16/06/2014 by Sarah Knight Adamson for Hollywood 360 Radio
From Stage to the Big Screen: John Lloyd Young is ‘Enjoying the Ride.’
Frankie Valli once said, “You can take the boy out of the neighborhood, but you can’t take the neighborhood out of the boy.” After screening Jersey Boys, Clint Eastwood’s new film about the rise of the musical group, Frankie Valli and the Four Seasons, truer words were never spoken and played out in real life. The film provides an up close and personal look at the group’s rise to success and the dark clouds they performed under.
John Lloyd Young, the actor who originated the Frankie Valli role on Broadway in Jersey Boys in the debut year of 2005, also won a Tony for Best Actor. He’s very instrumental in the success of the show and its enormous popularity. During our interview on June 12, he confirmed that he’d been in over 1800 performances of the play in New York and London.
Director Clint Eastwood is known for his love of music and his composing talents and I was curious as to what Young learned from him as an Academy Award winning film director.
Young replied, “Clint says to keep it simple and to not over think anything and that usually your first idea is your best idea. It’s a really great philosophy because Clint himself says that filmmaking is not an intellectual medium. It’s an emotional medium. It’s one of those things in life that proves that you should go with your gut.”
I asked about Rob Lorenz, Clint’s collaborator, as I’d interviewed him in 2012 when he directed Eastwood in his last film, Trouble with the Curve, and if he worked on the Jersey Boys film.
Young said, “Yes, Rob is really Clint’s right hand man and is intricately involved in filmmaking as he can possibly be without actually being the director. He was a constant presence on the set. They [Clint’s crew] really keep things moving very quickly and easily. Many of the crew have been with Clint for twenty years. Some of them come out of retirement just to work on a new Clint Eastwood movie. He’s got loyalty and efficiency down to just a science.”
There’s no denying that Young is grateful for his opportunity to bring the play to the big screen as he talked about the odds of a Broadway star crossing over into the film arena.
Young reflected, “I know from the experience of loving Hollywood movies my whole life and knowing the historical impact and the rarity of a Broadway actor who’s known very well for a theater performance to be able to then make it permanent on film like Robert Preston was able to do with Music Man or Yul Brynner with The King and I, I know that it’s a very rare thing.”
He continued, “The fact that I achieved the goal of being that guy and working with Clint Eastwood too is a major dream; that’s the primary thing that I’m grateful for.”
As we all know, stage work and film work are very different and I asked Young to speak about his experience with both.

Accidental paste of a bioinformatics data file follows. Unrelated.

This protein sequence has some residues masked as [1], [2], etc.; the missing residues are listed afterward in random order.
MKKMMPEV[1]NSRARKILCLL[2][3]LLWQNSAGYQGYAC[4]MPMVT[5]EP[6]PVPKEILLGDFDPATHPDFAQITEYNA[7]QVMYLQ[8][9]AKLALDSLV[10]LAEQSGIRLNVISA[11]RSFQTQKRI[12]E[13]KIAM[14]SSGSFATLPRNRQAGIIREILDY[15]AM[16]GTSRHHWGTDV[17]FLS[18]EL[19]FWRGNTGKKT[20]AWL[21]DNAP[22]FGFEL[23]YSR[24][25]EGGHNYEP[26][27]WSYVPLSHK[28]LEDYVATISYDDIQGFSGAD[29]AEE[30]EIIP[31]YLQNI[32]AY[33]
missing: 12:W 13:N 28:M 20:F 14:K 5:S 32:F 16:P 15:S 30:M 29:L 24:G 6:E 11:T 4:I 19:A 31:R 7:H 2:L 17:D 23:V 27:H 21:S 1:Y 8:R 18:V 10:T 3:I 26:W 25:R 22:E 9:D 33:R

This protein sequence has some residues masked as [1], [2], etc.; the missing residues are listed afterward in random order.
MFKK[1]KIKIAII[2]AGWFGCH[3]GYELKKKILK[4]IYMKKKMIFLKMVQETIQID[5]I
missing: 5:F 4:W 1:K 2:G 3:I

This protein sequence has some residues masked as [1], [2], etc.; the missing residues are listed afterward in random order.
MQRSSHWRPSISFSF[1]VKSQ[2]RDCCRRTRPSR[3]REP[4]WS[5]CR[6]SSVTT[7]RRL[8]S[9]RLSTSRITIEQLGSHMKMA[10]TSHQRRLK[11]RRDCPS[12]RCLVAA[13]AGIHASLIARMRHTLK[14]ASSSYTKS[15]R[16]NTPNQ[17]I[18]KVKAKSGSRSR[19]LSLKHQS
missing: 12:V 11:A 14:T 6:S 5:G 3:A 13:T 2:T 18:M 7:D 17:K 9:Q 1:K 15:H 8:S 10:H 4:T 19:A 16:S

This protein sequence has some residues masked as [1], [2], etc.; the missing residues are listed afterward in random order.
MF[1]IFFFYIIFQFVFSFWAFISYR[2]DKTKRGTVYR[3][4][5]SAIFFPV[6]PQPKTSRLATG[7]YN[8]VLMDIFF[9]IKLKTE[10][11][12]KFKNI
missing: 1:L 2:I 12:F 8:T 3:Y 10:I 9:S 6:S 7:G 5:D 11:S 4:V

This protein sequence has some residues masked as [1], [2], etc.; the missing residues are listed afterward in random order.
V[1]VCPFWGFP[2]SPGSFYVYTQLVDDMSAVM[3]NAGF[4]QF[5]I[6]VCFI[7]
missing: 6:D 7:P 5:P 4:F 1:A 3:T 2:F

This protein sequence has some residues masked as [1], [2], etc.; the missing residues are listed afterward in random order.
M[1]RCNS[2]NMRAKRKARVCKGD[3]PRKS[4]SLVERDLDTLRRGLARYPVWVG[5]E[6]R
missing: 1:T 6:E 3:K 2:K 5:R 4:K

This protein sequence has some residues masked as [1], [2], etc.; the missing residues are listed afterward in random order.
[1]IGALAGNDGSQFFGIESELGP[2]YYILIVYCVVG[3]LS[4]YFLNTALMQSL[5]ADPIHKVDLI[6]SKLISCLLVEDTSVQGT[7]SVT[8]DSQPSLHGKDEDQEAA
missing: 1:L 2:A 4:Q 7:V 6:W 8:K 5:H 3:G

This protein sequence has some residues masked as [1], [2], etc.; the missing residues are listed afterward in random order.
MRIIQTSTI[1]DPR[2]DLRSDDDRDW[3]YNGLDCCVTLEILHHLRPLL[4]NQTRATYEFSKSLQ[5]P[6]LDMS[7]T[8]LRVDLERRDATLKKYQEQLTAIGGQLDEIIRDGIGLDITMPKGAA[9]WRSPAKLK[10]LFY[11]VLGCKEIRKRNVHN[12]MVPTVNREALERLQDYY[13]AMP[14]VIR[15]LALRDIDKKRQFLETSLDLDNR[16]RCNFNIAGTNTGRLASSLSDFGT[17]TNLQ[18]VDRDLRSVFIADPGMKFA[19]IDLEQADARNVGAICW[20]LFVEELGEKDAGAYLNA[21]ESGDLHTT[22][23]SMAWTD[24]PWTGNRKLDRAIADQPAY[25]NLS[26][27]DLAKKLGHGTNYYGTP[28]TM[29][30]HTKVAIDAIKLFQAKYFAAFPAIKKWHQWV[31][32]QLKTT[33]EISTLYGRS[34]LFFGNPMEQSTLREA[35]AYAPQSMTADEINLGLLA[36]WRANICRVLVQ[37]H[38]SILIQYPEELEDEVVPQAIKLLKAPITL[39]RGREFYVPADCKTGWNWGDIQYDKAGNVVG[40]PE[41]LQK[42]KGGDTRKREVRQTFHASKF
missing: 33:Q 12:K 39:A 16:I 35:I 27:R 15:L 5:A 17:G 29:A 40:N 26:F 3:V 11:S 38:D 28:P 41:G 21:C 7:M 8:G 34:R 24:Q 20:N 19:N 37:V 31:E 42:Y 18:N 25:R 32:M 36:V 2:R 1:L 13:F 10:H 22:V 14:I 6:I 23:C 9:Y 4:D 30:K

“I really love the process of meticulously pouring over every angle of the scene with yourself and your fellow actors. As in one or two scenes of a day and then moving on and meticulously pouring over every single nuance of the next scene. I think it’s a really nice way to work. I feel that you give your director raw material in a film scenario, the best raw material you can, because, in the end, he shapes your performance in the editing room, whereas on stage, once the director is done mounting the production, they leave and the actors are thereby themselves responsible for carrying the audience to the story.”
“They say that theater is a playwright − an actor’s medium and that film is a director’s medium. However, as an actor in that director’s medium, I found that really fascinating to just try to live moment to moment on set, giving the best material to Clint and his editors – the best material possible and then be surprised at what they have chosen, how they chose to piece it together.”
Young spoke of his enormous respect and appreciation for the man he portrays, Frankie Valli – as the singer (also his friend) was on set many days throughout the filming.
“Frankie (age 80) is a very interesting man, which is what I’m so grateful for because it’s not fun to play a boring character. He certainly is not boring in the least. What I find very interesting about Frankie is that he’s succeeded against all odds. He really is an American dream story and yet, he’s also had really, really hard knocks in his life. In getting to know him over the years and also understanding him from the character. When you’re playing someone who’s living and breathing, there’s a lot of ways that I learn about him. Not only from Frankie himself, but from what people tell me about him or from my observations back stage− like how people react to him.”
“I think the main thing about Frankie that was so easy to savor as an actor is he’s got success measured with a deep awareness of the other side of the positive of life.”
What does Young hope that audiences take away from the film rendition of Jersey Boys?
“I hope the audiences who already loved the stage production of Jersey Boys see this as their bonus version. If Jersey Boys the stage play were the outside of a mansion of someone you are really intrigued about, the movie is a tour inside the mansion. It’s goes deeper and it enhances something that you already love. People who don’t know the stage play will think it is an intriguing drama. It’s a Clint Eastwood movie. I love Clint Eastwood’s movies and just on the sheer curiosity of itself of how Clint Eastwood directs a musical themed movie, I think people are going to be just fascinated to see how he brings that off.”